Gender parity in the boards of JSE-listed companies remains an elusive concept overall as men continue to dominate the largest number of higher positions in relation to women.
The Status of Gender on JSE-listed boards report revealed that there were 897 male non-executive directors on JSE-listed boards compared to 480 women non-executive directors, with board chairs being 83% male and 17% female.
In terms of JSE-listed company CEOs, 226 were men compared to only 18 women, and the ratio of chief financial officers was 164 males to 45 females.
The report, which was released yesterday (MON), suggested there has been an improvement in gender representation metrics on these boards, but there remained a lot that needs to be done.
Now in its sixth year, the report was compiled from information publicly available in the form of company Integrated Annual Reports for the reporting period 1 January 2022 to 31 December 2022.
The report monitors adherence to the requirement that all JSE-listed companies have a policy on gender at the board level with a requirement to report to their stakeholders on such policy and follow the associated trends.
The research was conducted by Business Engage in association with the Institute of Directors SA, and 30% Club South Africa, and is sponsored by Nedbank and the global management consultancy Kearney.
The 2022 edition of the report included a reflection of the progress made over the previous five years.
The authors felt that the JSE listing requirement – to have a gender policy at the board level and to advise stakeholders accordingly – has had a positive and sustainable effect on the appointment of women to the boards and committees of JSE-listed companies.
It was also pointed out that the various iterations of the King Codes played a role in creating a conducive environment for this advancement.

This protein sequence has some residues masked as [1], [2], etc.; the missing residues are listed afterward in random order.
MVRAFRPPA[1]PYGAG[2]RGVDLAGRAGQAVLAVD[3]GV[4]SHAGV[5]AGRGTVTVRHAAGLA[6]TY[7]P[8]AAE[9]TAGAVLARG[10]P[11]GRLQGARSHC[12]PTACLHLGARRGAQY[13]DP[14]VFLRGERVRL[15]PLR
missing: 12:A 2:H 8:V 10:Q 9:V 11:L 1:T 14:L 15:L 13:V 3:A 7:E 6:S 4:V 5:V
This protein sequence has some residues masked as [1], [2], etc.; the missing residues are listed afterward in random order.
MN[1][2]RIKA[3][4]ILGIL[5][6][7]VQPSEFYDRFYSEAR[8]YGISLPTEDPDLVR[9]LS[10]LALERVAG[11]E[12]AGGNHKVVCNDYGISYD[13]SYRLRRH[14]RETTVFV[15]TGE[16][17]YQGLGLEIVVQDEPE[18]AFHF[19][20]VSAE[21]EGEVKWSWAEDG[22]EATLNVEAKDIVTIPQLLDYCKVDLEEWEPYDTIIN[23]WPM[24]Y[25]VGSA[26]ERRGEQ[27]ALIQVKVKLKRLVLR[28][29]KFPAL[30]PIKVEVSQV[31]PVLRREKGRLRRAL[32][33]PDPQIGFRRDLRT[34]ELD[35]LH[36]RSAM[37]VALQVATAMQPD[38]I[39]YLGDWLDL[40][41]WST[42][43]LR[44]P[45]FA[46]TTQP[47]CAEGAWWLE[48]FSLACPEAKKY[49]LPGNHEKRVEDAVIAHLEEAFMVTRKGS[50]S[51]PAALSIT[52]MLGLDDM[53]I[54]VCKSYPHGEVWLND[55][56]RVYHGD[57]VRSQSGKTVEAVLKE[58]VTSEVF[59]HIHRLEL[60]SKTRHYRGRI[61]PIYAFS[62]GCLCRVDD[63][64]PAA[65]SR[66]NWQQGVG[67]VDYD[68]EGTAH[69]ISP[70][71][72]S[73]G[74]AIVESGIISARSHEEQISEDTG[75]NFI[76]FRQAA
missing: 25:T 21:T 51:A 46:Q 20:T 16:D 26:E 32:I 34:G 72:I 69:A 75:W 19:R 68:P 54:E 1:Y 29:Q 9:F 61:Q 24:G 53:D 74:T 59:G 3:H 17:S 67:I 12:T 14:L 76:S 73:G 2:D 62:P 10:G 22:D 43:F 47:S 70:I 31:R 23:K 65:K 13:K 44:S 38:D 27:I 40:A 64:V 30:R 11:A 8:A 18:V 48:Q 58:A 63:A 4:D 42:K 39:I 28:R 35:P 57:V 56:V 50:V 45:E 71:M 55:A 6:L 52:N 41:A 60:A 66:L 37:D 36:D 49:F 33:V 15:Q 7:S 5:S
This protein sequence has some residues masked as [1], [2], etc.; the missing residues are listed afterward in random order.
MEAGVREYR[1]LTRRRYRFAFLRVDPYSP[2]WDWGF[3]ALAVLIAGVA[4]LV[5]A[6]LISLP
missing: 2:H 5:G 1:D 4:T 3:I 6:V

Business Engage CEO Colleen Larsen said a report published by Deloitte a few years ago stated inter alia that companies took generally around five years to comply with any new legislation.
Larsen said the companies that were going to make a meaningful change would have done so by now since it was past that five-year point.
“Change is happening, even if it is still incremental. We present this report as a way of contributing to this process of change and we welcome the engagement of stakeholders in the process,” Larsen said.
Earlier this year, Norway’s government reached an agreement with the business lobby and unions to force large and medium-sized companies to phase in 40% female representation on their boards within five years.
The plan, believed to be the first of its kind globally, will initially cover about 8 000 companies next year and expand to encompass about 20 000 companies with more than 30 employees by 2028.
“Is this the example we should be following as our next step?” asked Larsen.
“We need to be asking tough and important questions as we consider what to do next, to achieve better gender representation for JSE-listed Boards.”
During the research period of this report, there were 281 companies listed on the main and AltX boards of the Johannesburg Stock Exchange, but only 247 were analysed as 34 companies were omitted from the research.
The report states that 69 companies did not specifically report on gender at the board level in 2022.
According to the report, 44 companies have already achieved their targets in terms of gender policy, while 37 companies analysed have already achieved gender parity or better.
A further 33 companies are close to achieving parity whereby the appointment of one female to the board in place of a male member will achieve such parity.
Currently, there are 40 potential “One and Doners”, those companies that set a once-off target and never review their gender representation.
Nedbank chief legal counsel Zanele Mngadi said board diversity was important for companies to remain relevant and sustainable in a fast-transforming society,
“Studies show that diversity matters, as companies that embrace gender, race, and ethnic diversity achieve better financial performance,” Mngadi said.
“As an organisation the Nedbank Group has strived for a diverse and transformed board that closely reflects the demographics of South Africa.”
Kearney senior advisor Jo-Ann Pohl said the corporate sector must champion gender diversity, particularly within upper management and leadership roles.
“We must build on what we have done and be deliberate about what we do next, as success in corporate leadership and boards hinges on embracing the principle of true inclusion and equality,” Pohl said.
“Achieving gender equality transcends mere statistics; it's about creating tangible empowerment opportunities based on individual capabilities and actions, rather than gender.”